Kimberly Reyes tries on Renata Lima’s short film on Ireland’s forgotten fashion icon Vonnie Reynolds.
Vonnie — Ireland’s Forgotten Fashion Icon is a project that comes ten years after the death of Vonnie Reynolds, the County Clare-based designer who dressed women like Vanessa Redgrave, Katherine Hepburn, Diana Ross, and many others in the 1970s and 1980s. Vonnie put Irish fabric on the map while commuting between Shannon, Ennis, Limerick and the US-where she remained semi-permanently after a tragic 1990s accident changed her life and forced her into early retirement. This 18-minute-long documentary looks to revive the somewhat forgotten designer’s legacy.
The short, female-led film, directed by Renata Lima and produced by Melissa Collins, won Special Jury Mention at Docs Ireland in Belfast, and screened at the IFI Documentary Festival after premiering at the Galway Film Festival. Buoyed by home videos and photos of Vonnie and her three daughters Marielouise, Alexandra, and Veronica Reynolds, as well as testimony from public fashion figures, the film offers insight into how this stay-at-home mom went from featuring her clothing at local Irish fashion shows and Irish tourist shops to Saks.
Born in Carlow, Vonnie was always interested in shapes and sketches and her art hobby turned into a business after her husband was planning a benefit event for the Limerick Lions Club and needed a little help. Vonnie offered to host a fashion show for the event and within a year she had a thriving couture fashion line.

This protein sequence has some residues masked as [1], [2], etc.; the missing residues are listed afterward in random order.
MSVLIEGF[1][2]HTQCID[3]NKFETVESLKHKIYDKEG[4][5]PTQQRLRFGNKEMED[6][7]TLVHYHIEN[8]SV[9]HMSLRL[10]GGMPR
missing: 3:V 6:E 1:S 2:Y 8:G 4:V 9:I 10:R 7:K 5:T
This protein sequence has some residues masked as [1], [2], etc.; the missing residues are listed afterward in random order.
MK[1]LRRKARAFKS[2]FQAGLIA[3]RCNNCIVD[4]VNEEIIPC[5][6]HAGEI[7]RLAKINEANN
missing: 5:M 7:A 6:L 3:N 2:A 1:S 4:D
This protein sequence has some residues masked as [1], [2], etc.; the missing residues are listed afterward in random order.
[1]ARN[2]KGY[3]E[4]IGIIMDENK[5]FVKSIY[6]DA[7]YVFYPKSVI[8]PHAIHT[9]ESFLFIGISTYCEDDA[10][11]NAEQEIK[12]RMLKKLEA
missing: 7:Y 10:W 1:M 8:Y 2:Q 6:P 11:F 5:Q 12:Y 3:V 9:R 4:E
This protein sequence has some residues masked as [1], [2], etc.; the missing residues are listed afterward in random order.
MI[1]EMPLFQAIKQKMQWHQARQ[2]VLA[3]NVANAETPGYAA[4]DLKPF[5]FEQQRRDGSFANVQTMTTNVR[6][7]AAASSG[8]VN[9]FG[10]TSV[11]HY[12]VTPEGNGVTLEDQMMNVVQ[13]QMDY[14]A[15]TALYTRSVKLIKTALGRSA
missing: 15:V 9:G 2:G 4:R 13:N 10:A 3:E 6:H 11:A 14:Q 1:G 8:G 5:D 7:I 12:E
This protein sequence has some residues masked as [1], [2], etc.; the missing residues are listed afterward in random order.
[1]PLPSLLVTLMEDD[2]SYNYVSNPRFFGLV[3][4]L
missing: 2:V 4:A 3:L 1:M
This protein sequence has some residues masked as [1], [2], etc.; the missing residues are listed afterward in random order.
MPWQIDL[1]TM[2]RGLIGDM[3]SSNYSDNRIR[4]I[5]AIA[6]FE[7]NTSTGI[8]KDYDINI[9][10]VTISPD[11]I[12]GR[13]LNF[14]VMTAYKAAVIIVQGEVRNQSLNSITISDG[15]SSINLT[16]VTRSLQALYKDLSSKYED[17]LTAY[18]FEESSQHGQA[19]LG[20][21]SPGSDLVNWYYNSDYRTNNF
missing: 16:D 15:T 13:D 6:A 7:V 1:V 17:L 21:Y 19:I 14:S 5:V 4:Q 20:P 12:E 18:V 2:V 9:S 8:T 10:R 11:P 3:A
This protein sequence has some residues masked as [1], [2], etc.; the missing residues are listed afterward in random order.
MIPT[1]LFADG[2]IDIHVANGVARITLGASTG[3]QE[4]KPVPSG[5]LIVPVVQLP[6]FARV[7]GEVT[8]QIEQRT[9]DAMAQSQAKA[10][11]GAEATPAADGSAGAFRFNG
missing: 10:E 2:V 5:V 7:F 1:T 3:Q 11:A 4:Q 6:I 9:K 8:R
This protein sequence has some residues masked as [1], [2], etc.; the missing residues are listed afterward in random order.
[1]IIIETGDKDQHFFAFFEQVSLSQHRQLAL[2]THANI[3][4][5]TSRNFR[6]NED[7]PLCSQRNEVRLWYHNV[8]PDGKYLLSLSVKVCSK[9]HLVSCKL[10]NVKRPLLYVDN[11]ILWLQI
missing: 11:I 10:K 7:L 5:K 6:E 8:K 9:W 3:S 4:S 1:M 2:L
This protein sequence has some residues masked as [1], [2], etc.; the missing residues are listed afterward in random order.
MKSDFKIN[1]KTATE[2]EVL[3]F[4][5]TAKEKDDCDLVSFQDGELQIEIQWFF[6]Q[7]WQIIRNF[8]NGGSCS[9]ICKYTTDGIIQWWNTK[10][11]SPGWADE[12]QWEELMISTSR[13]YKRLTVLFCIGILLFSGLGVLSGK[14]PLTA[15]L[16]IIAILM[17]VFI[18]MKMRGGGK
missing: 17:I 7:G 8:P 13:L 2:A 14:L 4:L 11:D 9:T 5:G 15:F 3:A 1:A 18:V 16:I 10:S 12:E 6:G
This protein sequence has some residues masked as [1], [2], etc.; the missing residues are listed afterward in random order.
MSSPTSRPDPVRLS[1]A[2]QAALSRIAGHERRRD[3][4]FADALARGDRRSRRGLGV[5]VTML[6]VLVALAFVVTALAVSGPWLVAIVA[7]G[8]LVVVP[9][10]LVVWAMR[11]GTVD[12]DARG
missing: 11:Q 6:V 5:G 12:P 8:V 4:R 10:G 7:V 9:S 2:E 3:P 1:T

“Nature and music, they’re the only two things that she really loved, like she loved classical music,” Veronica recalls, setting the scene for Vonnie’s trademark romantic design inspiration. Based in one of the most beautiful parts of Ireland, if not the world, Vonnie’s used the epic Bunratty Cottage as her design center.
Irish designers almost have a creative advantage as the Irish weather necessitates all range of functional jackets and layering techniques and Vonnie’s inspiration was the beauty of Ireland, tradition, art, and Irish fabric itself. During her career Vonnie reinvented the basic tweed suit and revived the famous Limerick Lace as she felt called to honor her ancestors’ creations.
“I’m a great believer in practical clothes,” Vonnie was once quoted as saying in The Clare Champion. “They must be effortless and comfortable. Women like to look feminine without being overdressed. Women like basic items in their wardrobe, which can be interchanged, perhaps by wearing a different blouse, cape, jacket, or waistcoat, yet having a smoothness of coordination, which gives an overall feminine effect.”
“She took the tweed suits to a whole new level,” fashion designer Michelina Stacpoole notes in the film. “She wasn’t driven by having to sell, she was driven by that’s what she liked to do,” Lady Dunraven of Adare adds.
Despite all her influence and acclaim, Vonnie Reynolds is not a household name for many modern-day fashionistas. “It’s out of sight out of mind and that just goes for everything in this world,” Vonnie’s daughter Veronica reasons. But this short film could be the spark needed to restore the legacy of one of Ireland’s great designers.